Program shared in batch and stored procedure so is DSNULI the way to go?

Brad Wissink

Program shared in batch and stored procedure so is DSNULI the way to go?

this is my first dive into Stored procedures and we have run into the issue where the stored procedure program calls another batch program that does DB2 SQL calls. That generated an error saying the called batch program was not linked with DSNRLI.   Since then I have been reading up on ways to deal with a program being used in batch and in a stored procedure and have found a lot of information on coping DSNRLI into a load library, rename it as DSNHLI and then put it first in the load library concatation for stored procedures.  then doing the same for DSNALI and batch programs.   I have also been reading up on DSNULI and doesn't it do that all for me.  I just have to link the program with DSNULI and then it will  figure out if the program is being used from a stored procedure or batch and make the correct interface connection?     I know that DSNULI has a performance impact so I was just interested in what people think is the best way to go?

Thanks

Philip Sevetson

Program shared in batch and stored procedure so is DSNULI the way to go?
(in response to Brad Wissink)
To clarify: when you say, “Batch Program,” do you mean an application-language program which runs under the address space of the calling SP?

From: Brad Wissink [mailto:[login to unmask email]
Sent: Tuesday, January 09, 2018 11:00 AM
To: [login to unmask email]
Subject: [DB2-L] - Program shared in batch and stored procedure so is DSNULI the way to go?


this is my first dive into Stored procedures and we have run into the issue where the stored procedure program calls another batch program that does DB2 SQL calls. That generated an error saying the called batch program was not linked with DSNRLI. Since then I have been reading up on ways to deal with a program being used in batch and in a stored procedure and have found a lot of information on coping DSNRLI into a load library, rename it as DSNHLI and then put it first in the load library concatation for stored procedures. then doing the same for DSNALI and batch programs. I have also been reading up on DSNULI and doesn't it do that all for me. I just have to link the program with DSNULI and then it will figure out if the program is being used from a stored procedure or batch and make the correct interface connection? I know that DSNULI has a performance impact so I was just interested in what people think is the best way to go?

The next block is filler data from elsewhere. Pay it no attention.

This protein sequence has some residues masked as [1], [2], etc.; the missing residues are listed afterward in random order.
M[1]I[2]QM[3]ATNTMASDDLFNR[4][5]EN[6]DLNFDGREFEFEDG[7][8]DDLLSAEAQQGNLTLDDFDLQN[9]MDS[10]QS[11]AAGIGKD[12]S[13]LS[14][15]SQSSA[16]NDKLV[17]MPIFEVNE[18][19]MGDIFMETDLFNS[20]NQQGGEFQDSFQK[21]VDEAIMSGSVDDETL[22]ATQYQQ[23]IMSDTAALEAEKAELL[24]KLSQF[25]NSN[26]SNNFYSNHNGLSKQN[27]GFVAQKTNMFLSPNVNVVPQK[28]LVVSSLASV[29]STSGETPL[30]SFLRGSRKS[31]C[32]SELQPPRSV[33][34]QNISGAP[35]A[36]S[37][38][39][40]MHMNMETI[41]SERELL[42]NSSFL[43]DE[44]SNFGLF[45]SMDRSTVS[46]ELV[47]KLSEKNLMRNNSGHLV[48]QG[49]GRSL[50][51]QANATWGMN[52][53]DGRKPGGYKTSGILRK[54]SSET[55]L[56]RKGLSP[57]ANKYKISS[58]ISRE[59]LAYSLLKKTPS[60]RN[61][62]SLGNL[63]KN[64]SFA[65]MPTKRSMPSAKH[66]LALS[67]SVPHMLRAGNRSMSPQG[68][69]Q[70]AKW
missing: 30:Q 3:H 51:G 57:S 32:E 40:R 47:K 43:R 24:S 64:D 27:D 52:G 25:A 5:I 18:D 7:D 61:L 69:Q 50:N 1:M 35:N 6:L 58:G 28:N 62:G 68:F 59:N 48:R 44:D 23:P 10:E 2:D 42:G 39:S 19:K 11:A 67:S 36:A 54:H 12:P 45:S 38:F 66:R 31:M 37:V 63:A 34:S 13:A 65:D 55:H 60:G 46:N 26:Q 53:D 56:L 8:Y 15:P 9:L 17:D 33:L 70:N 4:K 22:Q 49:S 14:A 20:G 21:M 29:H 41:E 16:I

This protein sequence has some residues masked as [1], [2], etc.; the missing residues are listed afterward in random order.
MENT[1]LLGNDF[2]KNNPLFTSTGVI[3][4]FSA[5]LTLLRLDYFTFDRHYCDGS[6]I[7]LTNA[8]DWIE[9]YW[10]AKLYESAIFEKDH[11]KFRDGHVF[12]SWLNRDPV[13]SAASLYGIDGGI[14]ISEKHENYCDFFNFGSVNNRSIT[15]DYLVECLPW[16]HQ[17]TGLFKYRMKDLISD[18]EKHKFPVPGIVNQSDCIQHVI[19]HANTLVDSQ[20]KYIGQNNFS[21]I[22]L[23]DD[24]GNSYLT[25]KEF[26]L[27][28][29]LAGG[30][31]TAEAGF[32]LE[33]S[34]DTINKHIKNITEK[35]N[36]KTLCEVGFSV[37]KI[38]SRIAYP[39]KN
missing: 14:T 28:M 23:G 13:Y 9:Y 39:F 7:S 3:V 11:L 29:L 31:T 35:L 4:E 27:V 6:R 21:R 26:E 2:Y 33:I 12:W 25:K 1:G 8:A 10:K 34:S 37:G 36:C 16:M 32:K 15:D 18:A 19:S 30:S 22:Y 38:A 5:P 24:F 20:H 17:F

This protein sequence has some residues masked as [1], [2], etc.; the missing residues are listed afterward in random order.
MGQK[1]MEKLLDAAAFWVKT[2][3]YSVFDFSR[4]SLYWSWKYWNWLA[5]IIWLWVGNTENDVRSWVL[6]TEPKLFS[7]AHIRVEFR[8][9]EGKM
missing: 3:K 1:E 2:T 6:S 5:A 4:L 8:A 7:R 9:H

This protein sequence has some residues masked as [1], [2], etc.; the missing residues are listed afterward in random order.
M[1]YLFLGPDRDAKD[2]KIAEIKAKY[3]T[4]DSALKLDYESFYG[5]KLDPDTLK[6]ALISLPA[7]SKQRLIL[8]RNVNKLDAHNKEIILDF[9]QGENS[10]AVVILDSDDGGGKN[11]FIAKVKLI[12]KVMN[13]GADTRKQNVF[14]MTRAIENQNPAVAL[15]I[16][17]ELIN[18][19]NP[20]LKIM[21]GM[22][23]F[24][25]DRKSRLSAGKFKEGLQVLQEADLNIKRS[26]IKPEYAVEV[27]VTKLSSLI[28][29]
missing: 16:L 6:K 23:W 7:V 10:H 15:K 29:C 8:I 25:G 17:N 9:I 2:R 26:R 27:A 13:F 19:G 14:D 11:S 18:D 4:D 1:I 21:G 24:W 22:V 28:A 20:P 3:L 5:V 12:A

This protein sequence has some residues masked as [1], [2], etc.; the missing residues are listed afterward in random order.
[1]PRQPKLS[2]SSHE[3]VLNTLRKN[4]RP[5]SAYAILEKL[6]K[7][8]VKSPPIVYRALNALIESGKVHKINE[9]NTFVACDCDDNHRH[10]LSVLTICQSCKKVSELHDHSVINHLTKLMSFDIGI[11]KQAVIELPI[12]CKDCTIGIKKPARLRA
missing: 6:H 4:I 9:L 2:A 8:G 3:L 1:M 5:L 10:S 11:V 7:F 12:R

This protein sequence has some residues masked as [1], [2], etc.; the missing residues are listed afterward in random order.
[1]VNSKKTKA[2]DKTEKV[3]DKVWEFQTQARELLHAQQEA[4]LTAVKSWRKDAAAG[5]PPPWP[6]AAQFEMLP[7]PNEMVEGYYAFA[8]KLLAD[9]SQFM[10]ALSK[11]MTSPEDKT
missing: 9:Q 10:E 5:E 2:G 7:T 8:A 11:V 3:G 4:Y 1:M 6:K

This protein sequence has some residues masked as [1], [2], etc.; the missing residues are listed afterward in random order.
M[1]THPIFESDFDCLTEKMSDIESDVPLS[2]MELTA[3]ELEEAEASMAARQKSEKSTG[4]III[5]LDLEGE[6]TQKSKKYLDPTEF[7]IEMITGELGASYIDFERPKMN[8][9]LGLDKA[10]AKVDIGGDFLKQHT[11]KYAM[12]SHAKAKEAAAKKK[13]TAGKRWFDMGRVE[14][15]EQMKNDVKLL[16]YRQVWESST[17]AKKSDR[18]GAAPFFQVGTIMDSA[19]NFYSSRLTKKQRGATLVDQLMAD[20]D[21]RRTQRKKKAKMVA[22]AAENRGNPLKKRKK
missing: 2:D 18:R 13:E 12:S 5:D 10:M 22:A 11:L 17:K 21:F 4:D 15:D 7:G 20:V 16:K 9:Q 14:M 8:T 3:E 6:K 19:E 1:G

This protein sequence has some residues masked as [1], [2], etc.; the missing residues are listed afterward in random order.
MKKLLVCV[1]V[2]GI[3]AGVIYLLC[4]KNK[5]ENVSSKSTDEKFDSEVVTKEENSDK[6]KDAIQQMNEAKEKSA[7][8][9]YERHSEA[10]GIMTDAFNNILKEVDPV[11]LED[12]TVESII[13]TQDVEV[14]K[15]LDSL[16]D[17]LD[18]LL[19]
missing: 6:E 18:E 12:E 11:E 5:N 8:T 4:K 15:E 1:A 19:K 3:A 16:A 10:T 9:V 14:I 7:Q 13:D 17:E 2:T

Thanks

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Brad Wissink

Program shared in batch and stored procedure so is DSNULI the way to go?
(in response to Philip Sevetson)
Yes. The ‘batch program’ is a COBOL application program we wrote and runs under the address space of the calling SP.

Brad Wissink| Sr. Systems Programmer
Sammons® Financial Group Member Companies
4350 Westown Pkwy | West Des Moines | IA 50266
Phone 515-267-2735 | ext. 33735 | Cell: 515-231-1511

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From: Sevetson, Phil [mailto:[login to unmask email]
Sent: Tuesday, January 09, 2018 10:06 AM
To: '[login to unmask email]'
Subject: [DB2-L] - RE: Program shared in batch and stored procedure so is DSNULI the way to go?

To clarify: when you say, “Batch Program,” do you mean an application-language program which runs under the address space of the calling SP?

From: Brad Wissink [mailto:[login to unmask email]
Sent: Tuesday, January 09, 2018 11:00 AM
To: [login to unmask email]<mailto:[login to unmask email]>
Subject: [DB2-L] - Program shared in batch and stored procedure so is DSNULI the way to go?